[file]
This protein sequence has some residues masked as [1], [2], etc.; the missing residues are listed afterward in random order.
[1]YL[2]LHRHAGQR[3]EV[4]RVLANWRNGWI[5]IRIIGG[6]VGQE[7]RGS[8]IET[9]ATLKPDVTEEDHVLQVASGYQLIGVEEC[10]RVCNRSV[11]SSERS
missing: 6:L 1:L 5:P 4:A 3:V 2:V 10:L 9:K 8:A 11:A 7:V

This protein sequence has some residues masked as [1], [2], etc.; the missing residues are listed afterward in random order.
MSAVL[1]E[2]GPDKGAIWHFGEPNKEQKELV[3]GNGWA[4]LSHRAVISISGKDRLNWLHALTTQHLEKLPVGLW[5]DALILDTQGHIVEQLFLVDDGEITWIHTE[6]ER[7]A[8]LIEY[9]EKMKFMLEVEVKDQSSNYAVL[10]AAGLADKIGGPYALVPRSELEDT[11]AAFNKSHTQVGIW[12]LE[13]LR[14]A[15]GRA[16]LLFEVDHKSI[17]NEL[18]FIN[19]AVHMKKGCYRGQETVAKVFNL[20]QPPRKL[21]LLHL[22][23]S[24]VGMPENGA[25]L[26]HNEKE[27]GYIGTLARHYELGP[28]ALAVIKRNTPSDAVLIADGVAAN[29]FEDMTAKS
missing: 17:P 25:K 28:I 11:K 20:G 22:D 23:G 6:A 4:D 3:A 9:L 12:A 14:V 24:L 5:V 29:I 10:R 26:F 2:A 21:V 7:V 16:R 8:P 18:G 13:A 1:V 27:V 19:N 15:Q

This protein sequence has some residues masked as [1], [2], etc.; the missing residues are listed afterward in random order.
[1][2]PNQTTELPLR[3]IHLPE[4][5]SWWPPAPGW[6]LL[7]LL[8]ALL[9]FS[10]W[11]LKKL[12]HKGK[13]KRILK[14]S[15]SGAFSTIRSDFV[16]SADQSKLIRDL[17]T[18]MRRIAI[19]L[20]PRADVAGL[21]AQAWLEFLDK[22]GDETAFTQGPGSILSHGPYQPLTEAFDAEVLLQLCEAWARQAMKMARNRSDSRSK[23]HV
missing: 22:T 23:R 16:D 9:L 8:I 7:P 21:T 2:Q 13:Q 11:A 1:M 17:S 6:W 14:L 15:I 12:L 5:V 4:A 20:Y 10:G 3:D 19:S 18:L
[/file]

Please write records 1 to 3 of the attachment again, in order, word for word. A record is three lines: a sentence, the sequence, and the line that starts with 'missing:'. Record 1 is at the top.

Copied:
This protein sequence has some residues masked as [1], [2], etc.; the missing residues are listed afterward in random order.
[1]YL[2]LHRHAGQR[3]EV[4]RVLANWRNGWI[5]IRIIGG[6]VGQE[7]RGS[8]IET[9]ATLKPDVTEEDHVLQVASGYQLIGVEEC[10]RVCNRSV[11]SSERS
missing: 6:L 1:L 5:P 4:A 3:V 2:V 10:L 9:K 8:A 11:A 7:V

This protein sequence has some residues masked as [1], [2], etc.; the missing residues are listed afterward in random order.
MSAVL[1]E[2]GPDKGAIWHFGEPNKEQKELV[3]GNGWA[4]LSHRAVISISGKDRLNWLHALTTQHLEKLPVGLW[5]DALILDTQGHIVEQLFLVDDGEITWIHTE[6]ER[7]A[8]LIEY[9]EKMKFMLEVEVKDQSSNYAVL[10]AAGLADKIGGPYALVPRSELEDT[11]AAFNKSHTQVGIW[12]LE[13]LR[14]A[15]GRA[16]LLFEVDHKSI[17]NEL[18]FIN[19]AVHMKKGCYRGQETVAKVFNL[20]QPPRKL[21]LLHL[22][23]S[24]VGMPENGA[25]L[26]HNEKE[27]GYIGTLARHYELGP[28]ALAVIKRNTPSDAVLIADGVAAN[29]FEDMTAKS
missing: 17:P 25:K 28:I 11:K 20:G 22:D 23:G 6:A 4:D 3:A 9:L 12:A 14:V 24:L 5:V 29:I 10:R 26:F 2:A 21:V 7:V 16:R 8:P 18:G 13:A 1:V 27:V 19:N 15:Q

This protein sequence has some residues masked as [1], [2], etc.; the missing residues are listed afterward in random order.
[1][2]PNQTTELPLR[3]IHLPE[4][5]SWWPPAPGW[6]LL[7]LL[8]ALL[9]FS[10]W[11]LKKL[12]HKGK[13]KRILK[14]S[15]SGAFSTIRSDFV[16]SADQSKLIRDL[17]T[18]MRRIAI[19]L[20]PRADVAGL[21]AQAWLEFLDK[22]GDETAFTQGPGSILSHGPYQPLTEAFDAEVLLQLCEAWARQAMKMARNRSDSRSK[23]HV
missing: 22:T 23:R 16:D 9:L 8:I 7:P 21:T 2:Q 13:Q 11:A 1:M 17:S 6:W 14:L 15:I 12:L 5:V 4:A 20:Y 10:G 3:D 19:S 18:L